Top executives and editors from several major dailies in the Northeast, dissatisfied with The Associated Press, met recently to discuss the formation of a content-sharing agreement that in several cases would serve in place of their AP agreements, E&P has learned from top executives at three of the papers.
A "Northeast Consortium" of newspapers, which will include New York's Daily News and--at least at the present time--is said to include Newsday, The Buffalo News, the Times-Union of Albany, N.Y., and the Star Ledger of Newark, N.J., among others, is weeks away from announcing a content-sharing arrangement that will include both stories and photos.
The Daily News refused comment to E&P.
One executive who spoke on condition of anonymity and who attended the "summit" of New York-area papers, held in Manhattan within the past two weeks, cited cost savings, more timely exchange of content, and what that executive called "a new spirit of cooperation" as the primary motivations for such an undertaking. This source referred to the "Draconian terms" of the AP, which last Thursday responded to newspapers' concerns by announcing further rate cuts and restructuring.
During the New York "summit" meeting, there was a desire to make the proposed content-sharing arrangement happen "very quickly," the source added.
"It's fair to say that newspapers across America are upset with the treatment they get from the AP," the executive said. "Newspapers are now taking the view that they want to take events into their own hands. The truth of it is, there is a real desire to get better content, shared among people in noncompetitive markets."
The concept is similar to a content-sharing arrangement currently in place among seven top newspapers in Ohio, including The Plain Dealer of Cleveland and the Akron Beacon Journal, in which the papers trade stories and photographs. That agreement was forged out of editors' frustrations with AP's rates and news practices.
The full details of the arrangement are still being finalized. Another executive commented that each of the participating newspapers "needs to define what the value would be for us."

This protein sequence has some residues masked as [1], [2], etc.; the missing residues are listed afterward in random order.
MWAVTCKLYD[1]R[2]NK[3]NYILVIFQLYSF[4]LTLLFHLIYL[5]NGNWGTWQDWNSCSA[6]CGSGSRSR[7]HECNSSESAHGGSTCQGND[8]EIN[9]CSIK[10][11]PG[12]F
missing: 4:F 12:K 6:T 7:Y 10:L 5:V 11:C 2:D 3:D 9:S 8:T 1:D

Once the Northeast Consortium's content-sharing deal is finalized, one of the executives added, "Quite frankly, AP is eventually not going to be the only game in town....What's happening is, newspapers are going to reinvent the Associated Press."
Last Thursday, AP stated that by the middle of 2009, it will complete a review of its pricing and governance structure, re-examining all current policies and rules--such as the two-year notice now required for leaving the news cooperative--and will consider other potential changes, including the creation of different classes of membership and services.
The AP's Board of Directors voted last Thursday at its quarterly meeting in New York to provide all member newspapers complete access to all AP text content, at no extra cost. In addition, it voted to approve a moratorium on the rate increases that a minority of newspapers were expected to see in 2009 under the current AP pricing structure.
Paul Colford, AP's director of media relations, released this statement to E&P this morning: "We are aware of content-sharing initiatives, including the sharing of stories among AP member newspapers using our innovative AP Exchange browser.
"We also understand that a lot of newspapers are reexamining their strategies in this challenging economic climate. The AP has been working closely with its member newspapers to ensure that we continue to offer them an efficient and essential news service.
"Last Thursday the AP Board of Directors took another step in that direction, agreeing to provide all member newspapers complete access to all AP text content, at no extra cost. This decision came as the board also reduced U.S. member newspapers